The Movie Club

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Critic vs. critic.
Jan. 4 2010 12:06 PM

The Movie Club

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Dear Colleagues,

When I say I'm honored to find myself among the four of you, talking about movies of the year and decade past, there's zero puffery involved. Scanning the roster of this year's movie club fills me with dorkily genuine joy. Roger, I've been a fan of yours since age 11, when I wrote to ask you how I could become a movie critic when I grew up. The advice you gave in your prompt, typewritten response—"See all the movies you can, good and bad"—could serve as this grown-up critic's resolution for 2010. Dan, you've become such an indispensable companion on the Slate Spoiler Special podcast that when I walk out of a screening, I often find myself texting you first thing: Just saw X, when can u spoil? (After years of untrammeled spoilage, I just hope we can get through this Movie Club without letting slip any key plot points.) And Wesley and Stephanie, I know from clubbing with you in past years how much energy, humor, idiosyncrasy, and passion you bring to these conversations—even, especially, when we disagree. Which we should now get down to doing.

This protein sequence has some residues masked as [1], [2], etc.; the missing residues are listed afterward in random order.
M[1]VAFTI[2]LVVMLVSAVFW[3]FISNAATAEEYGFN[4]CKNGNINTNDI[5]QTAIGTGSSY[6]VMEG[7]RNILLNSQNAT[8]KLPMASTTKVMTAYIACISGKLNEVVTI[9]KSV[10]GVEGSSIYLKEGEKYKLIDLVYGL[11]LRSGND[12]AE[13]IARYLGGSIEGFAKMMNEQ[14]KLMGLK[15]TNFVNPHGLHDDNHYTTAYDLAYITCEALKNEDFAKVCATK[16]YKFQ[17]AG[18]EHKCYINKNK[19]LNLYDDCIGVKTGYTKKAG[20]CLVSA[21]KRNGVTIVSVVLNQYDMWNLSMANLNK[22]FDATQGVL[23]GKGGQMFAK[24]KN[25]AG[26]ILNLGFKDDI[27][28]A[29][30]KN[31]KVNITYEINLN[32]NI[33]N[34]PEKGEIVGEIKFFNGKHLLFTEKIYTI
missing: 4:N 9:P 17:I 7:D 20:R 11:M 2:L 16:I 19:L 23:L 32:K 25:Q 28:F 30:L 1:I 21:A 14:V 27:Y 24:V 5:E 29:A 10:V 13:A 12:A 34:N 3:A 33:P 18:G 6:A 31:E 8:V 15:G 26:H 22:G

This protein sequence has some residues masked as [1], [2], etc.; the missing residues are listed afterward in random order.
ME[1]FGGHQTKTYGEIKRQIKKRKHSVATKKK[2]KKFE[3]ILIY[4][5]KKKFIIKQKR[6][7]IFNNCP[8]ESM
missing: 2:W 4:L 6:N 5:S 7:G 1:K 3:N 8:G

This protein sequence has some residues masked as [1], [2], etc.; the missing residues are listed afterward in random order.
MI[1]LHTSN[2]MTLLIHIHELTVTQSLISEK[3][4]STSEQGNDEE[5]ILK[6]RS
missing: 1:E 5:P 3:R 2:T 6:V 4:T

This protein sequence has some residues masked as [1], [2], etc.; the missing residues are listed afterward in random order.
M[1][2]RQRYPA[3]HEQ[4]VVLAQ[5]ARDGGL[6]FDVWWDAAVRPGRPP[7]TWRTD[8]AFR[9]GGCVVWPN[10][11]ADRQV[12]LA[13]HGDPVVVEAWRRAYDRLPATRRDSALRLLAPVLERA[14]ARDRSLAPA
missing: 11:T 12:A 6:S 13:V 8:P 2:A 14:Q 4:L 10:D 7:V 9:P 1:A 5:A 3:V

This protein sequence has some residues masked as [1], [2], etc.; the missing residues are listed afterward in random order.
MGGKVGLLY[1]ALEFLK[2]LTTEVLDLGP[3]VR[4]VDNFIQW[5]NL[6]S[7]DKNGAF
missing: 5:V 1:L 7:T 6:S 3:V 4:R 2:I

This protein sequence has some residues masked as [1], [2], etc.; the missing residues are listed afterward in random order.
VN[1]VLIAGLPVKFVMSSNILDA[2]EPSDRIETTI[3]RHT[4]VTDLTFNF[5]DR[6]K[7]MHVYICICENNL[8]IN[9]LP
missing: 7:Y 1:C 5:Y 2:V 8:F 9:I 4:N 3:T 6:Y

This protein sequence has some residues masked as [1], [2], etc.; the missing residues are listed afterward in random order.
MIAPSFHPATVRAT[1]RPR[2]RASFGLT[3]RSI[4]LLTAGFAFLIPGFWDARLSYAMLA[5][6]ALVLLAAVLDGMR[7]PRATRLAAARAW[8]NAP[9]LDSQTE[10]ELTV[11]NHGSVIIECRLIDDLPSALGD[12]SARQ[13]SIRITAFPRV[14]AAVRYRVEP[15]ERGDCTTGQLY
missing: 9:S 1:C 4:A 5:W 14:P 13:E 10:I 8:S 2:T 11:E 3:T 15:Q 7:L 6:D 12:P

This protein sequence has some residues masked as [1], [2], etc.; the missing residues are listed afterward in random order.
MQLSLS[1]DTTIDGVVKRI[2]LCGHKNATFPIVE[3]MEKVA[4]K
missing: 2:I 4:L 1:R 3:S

Dana Stevens Dana Stevens

Dana Stevens is Slate's movie critic.

"Precious."
Precious
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For movie critics (at least this one), late December sometimes feels like tax season: a time for sorting and filing and compiling. But now that the lists are up (the trusty film site Auteurs Daily has a psychotically exhaustive list of lists here), it's Miller time. I have all of your best-of lists right here, copied out in archaic longhand on Slate letterhead and spread out around me on the futon. And I have some questions. Given that all four of us have produced lists for both the year and the decade—all of them full to bursting with runners-up and alternate lists and annotations and caveats—it's hard to know where to begin. But just plucking a title from thin air: Precious. It appears on two of your 2009 lists: Roger's and Wesley's. Dan and Stephanie don't list it (but I know you, Stephanie, felt that the honesty of the performances was what saved the movie from becoming a social-issues tract.)

"Julia."
Julia